THIS letter is in response to Asghar Ali Engineer’s article, ‘Women, ulema and fatwas’ (Jan 30). Much as many would be expected to be lauded for a modernist reading on Islamic law and fiqh, one cannot disregard classical interpretations and rulings on Muslim personal law as he did in his article.
Given his role as a scholar with both religious and secular education, and his crucial work in promoting tolerance and synthesizing contemporary issues with theology, he should be more careful in running down institutes of orthodoxy, especially when those institutions have no political agenda and are revered as the bastions of religious knowledge in South Asia.
Mr Engineer rightly pointed out that ‘Quranic formulations are quite compatible with modern-day marital disputes.’ and that women’s movements (he forgot to mention women who do not subscribe to any women-lib organisations and men in general) must be more aware of what the Quran has to say about Muslim personal law.
However, even though juristic readings by different schools of thought might be different, one cannot advocate people with layman knowledge of Islamic legal rulings to not turn towards ulema, muftis, scholars and akaabir of their own schools of thought.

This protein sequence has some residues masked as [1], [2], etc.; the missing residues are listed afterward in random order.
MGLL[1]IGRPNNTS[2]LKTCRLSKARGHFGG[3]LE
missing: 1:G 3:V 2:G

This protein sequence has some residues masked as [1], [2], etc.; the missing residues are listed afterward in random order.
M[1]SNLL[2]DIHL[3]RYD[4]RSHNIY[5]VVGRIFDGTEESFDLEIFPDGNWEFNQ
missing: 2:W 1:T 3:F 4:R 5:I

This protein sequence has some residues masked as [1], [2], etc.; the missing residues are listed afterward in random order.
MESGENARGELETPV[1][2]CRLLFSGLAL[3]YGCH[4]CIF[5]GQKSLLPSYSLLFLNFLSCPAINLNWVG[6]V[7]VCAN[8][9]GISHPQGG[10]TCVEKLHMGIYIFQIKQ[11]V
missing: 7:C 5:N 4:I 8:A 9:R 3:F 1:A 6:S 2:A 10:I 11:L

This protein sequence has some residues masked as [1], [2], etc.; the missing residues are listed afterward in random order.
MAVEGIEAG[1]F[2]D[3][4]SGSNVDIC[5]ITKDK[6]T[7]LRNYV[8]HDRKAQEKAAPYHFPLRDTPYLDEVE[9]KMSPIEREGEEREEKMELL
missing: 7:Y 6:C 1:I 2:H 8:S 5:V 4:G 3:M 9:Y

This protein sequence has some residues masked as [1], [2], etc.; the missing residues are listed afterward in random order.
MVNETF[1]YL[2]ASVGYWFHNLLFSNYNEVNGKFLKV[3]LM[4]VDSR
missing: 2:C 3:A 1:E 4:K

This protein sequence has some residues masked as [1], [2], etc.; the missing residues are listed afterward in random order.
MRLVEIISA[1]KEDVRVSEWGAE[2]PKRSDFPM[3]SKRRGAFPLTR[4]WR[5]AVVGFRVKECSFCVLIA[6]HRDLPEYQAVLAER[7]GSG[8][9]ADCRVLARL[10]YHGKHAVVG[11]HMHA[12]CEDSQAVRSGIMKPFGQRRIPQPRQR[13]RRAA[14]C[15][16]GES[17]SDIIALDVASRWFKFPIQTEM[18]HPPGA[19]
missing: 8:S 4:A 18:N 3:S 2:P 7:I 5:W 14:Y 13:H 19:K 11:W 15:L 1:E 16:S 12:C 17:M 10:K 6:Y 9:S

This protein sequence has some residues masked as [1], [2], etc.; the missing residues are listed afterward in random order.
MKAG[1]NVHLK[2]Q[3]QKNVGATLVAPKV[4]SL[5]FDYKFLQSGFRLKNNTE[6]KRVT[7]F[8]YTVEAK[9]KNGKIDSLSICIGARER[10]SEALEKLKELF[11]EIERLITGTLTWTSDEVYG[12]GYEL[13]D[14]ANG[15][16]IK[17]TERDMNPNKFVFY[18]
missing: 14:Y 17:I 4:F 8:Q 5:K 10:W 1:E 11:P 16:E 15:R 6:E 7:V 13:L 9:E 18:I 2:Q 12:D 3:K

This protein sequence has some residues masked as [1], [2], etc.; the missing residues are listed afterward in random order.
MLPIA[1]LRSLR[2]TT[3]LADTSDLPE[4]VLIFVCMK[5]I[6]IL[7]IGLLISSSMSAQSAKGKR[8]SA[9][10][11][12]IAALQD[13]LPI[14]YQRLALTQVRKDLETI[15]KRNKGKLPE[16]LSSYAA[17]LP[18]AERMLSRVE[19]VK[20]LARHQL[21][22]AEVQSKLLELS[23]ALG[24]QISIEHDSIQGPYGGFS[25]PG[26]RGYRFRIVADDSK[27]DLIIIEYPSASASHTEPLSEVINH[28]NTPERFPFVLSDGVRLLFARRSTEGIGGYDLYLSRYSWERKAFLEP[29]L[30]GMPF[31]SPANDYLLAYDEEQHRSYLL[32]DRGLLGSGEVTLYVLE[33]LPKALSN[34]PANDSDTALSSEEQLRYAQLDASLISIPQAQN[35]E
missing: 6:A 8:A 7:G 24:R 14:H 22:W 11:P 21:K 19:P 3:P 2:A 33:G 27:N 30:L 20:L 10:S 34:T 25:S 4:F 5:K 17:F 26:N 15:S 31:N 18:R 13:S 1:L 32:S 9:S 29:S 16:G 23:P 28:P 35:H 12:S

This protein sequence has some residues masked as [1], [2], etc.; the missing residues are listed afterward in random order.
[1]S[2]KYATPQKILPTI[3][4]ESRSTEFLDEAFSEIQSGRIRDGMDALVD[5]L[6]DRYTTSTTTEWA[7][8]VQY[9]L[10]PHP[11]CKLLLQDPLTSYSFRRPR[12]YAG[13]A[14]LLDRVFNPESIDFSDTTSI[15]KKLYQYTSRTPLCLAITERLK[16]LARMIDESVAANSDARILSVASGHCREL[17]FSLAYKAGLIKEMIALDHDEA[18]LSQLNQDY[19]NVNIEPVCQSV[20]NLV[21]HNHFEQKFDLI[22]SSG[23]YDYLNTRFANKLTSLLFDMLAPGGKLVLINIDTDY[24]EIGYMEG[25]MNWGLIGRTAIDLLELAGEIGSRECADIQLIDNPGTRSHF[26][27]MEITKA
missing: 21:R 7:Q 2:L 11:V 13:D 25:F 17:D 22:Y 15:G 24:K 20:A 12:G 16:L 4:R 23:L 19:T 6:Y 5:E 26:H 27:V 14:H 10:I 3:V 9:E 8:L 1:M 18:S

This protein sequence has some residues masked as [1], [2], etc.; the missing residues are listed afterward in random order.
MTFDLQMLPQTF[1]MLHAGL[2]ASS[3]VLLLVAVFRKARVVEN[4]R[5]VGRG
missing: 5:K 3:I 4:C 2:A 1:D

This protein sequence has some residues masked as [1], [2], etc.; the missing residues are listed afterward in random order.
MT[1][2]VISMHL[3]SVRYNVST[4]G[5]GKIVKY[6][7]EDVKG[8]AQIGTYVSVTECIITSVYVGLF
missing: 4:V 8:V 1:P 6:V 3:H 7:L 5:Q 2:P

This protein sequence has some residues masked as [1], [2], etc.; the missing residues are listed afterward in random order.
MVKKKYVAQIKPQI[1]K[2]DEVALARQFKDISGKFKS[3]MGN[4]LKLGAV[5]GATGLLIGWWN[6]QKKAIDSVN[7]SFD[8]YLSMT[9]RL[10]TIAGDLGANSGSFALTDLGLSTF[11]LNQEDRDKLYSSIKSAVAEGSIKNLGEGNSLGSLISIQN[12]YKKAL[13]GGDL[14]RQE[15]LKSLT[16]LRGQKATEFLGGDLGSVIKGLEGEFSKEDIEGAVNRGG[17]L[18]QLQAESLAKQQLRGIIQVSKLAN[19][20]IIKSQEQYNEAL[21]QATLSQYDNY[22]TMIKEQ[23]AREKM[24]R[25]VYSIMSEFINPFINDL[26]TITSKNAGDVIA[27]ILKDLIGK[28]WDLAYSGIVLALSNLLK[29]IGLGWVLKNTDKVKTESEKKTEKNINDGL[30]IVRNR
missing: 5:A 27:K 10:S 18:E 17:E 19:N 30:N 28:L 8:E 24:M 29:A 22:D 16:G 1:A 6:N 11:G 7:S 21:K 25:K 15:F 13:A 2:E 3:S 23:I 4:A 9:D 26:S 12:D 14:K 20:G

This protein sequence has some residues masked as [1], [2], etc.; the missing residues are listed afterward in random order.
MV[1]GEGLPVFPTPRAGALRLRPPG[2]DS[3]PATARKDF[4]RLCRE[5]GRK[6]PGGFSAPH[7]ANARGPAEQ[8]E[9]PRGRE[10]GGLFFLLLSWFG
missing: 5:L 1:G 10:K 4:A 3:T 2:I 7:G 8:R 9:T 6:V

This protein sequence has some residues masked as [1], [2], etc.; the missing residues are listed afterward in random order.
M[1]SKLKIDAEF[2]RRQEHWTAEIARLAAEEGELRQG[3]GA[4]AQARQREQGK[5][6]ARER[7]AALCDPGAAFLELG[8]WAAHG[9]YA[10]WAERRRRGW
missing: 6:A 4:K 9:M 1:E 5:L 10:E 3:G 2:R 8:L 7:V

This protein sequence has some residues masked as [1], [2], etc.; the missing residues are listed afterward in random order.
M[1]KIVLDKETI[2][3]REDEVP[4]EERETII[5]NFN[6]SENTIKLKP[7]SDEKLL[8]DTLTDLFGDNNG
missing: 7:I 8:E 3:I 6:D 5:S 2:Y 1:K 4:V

One can especially not advocate that the ulema Â‘give more importance to a mediaeval interpretation by jurists over (Quranic) formulationsÂ’ because that may not necessarily be true.
The ‘mediaeval’ interpretations are also based on the Quran and Sunnah.
For some one with a limited knowledge of the process of knowledge preservation and juristic rulings in the different schools of thought present in Islam (as in any other religion), it may be downright misleading.
I am not defending the ulema that propagate intolerance and hatred towards different religions or even different schools of Islamic thought, but I still do not see the logic behind writing off the role of the ulema in totality in understanding the Muslim personal law.
Mr Engineer has been lauded for his work promoting tolerance for religious diversity and should no doubt be acknowledged, especially in a modern context where Islamic scholarship is greatly misunderstood.
However, the position that he has comes with a greater responsibility, and an acceptability of the possibility that orthodoxy may still be useful in the modern context.